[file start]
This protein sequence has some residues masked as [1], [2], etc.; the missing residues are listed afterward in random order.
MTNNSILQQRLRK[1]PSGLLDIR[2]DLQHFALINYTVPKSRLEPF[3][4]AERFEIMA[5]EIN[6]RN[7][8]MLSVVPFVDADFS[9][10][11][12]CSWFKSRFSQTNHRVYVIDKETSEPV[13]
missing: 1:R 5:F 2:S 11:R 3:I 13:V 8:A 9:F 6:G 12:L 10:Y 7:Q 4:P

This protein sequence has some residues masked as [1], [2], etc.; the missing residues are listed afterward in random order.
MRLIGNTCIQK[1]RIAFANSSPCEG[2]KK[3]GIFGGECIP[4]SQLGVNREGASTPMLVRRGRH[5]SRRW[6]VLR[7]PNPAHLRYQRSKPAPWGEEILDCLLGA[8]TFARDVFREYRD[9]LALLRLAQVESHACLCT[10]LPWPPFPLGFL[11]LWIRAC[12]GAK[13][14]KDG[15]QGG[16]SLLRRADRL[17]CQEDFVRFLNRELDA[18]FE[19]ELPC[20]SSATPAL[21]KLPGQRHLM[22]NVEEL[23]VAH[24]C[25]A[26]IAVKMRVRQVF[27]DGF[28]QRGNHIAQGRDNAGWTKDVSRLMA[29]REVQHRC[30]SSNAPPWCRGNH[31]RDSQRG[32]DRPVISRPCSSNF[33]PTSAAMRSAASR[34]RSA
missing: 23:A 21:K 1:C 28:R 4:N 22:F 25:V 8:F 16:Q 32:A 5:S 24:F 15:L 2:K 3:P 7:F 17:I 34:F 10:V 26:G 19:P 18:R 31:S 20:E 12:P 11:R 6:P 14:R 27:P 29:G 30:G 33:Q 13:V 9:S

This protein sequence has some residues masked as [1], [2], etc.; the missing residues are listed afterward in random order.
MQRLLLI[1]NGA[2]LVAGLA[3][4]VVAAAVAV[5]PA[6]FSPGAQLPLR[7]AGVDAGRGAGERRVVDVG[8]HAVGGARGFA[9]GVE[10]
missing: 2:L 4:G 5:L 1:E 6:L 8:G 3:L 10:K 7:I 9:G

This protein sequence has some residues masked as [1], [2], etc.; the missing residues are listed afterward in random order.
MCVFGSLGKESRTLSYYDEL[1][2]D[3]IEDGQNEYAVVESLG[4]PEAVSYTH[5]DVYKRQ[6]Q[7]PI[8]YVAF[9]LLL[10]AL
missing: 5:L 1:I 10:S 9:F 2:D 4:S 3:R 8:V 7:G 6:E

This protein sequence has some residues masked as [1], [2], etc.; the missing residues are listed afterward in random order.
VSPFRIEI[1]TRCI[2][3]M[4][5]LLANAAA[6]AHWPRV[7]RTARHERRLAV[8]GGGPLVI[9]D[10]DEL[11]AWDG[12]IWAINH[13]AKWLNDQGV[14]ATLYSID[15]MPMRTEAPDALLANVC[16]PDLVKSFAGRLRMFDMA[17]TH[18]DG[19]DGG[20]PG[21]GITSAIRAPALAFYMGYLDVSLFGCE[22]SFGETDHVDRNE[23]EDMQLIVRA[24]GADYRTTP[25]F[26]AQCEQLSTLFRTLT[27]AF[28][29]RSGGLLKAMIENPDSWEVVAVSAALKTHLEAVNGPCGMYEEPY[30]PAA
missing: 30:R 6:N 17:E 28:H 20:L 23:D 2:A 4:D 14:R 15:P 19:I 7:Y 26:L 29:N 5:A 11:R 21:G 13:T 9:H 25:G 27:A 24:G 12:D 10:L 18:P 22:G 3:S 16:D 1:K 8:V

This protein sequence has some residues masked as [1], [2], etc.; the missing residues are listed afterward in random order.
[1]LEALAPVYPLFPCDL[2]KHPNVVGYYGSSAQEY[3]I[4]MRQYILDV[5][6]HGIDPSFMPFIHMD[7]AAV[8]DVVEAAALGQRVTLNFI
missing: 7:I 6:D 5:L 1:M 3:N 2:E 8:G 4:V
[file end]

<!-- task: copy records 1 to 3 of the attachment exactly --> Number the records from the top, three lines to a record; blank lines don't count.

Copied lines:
This protein sequence has some residues masked as [1], [2], etc.; the missing residues are listed afterward in random order.
MTNNSILQQRLRK[1]PSGLLDIR[2]DLQHFALINYTVPKSRLEPF[3][4]AERFEIMA[5]EIN[6]RN[7][8]MLSVVPFVDADFS[9][10][11][12]CSWFKSRFSQTNHRVYVIDKETSEPV[13]
missing: 1:R 5:F 2:S 11:R 3:I 13:V 8:A 9:F 6:G 12:L 10:Y 7:Q 4:P

This protein sequence has some residues masked as [1], [2], etc.; the missing residues are listed afterward in random order.
MRLIGNTCIQK[1]RIAFANSSPCEG[2]KK[3]GIFGGECIP[4]SQLGVNREGASTPMLVRRGRH[5]SRRW[6]VLR[7]PNPAHLRYQRSKPAPWGEEILDCLLGA[8]TFARDVFREYRD[9]LALLRLAQVESHACLCT[10]LPWPPFPLGFL[11]LWIRAC[12]GAK[13][14]KDG[15]QGG[16]SLLRRADRL[17]CQEDFVRFLNRELDA[18]FE[19]ELPC[20]SSATPAL[21]KLPGQRHLM[22]NVEEL[23]VAH[24]C[25]A[26]IAVKMRVRQVF[27]DGF[28]QRGNHIAQGRDNAGWTKDVSRLMA[29]REVQHRC[30]SSNAPPWCRGNH[31]RDSQRG[32]DRPVISRPCSSNF[33]PTSAAMRSAASR[34]RSA
missing: 23:A 21:K 1:C 28:R 4:N 22:F 25:V 8:F 16:Q 32:A 5:S 24:F 15:L 2:K 3:P 7:F 17:I 34:F 10:V 26:G 19:P 18:R 31:S 20:E 12:P 11:R 6:P 14:R 27:P 29:G 30:G 33:Q 13:V 9:S

This protein sequence has some residues masked as [1], [2], etc.; the missing residues are listed afterward in random order.
MQRLLLI[1]NGA[2]LVAGLA[3][4]VVAAAVAV[5]PA[6]FSPGAQLPLR[7]AGVDAGRGAGERRVVDVG[8]HAVGGARGFA[9]GVE[10]
missing: 2:L 4:G 5:L 1:E 6:L 8:G 3:L 10:K 7:I 9:G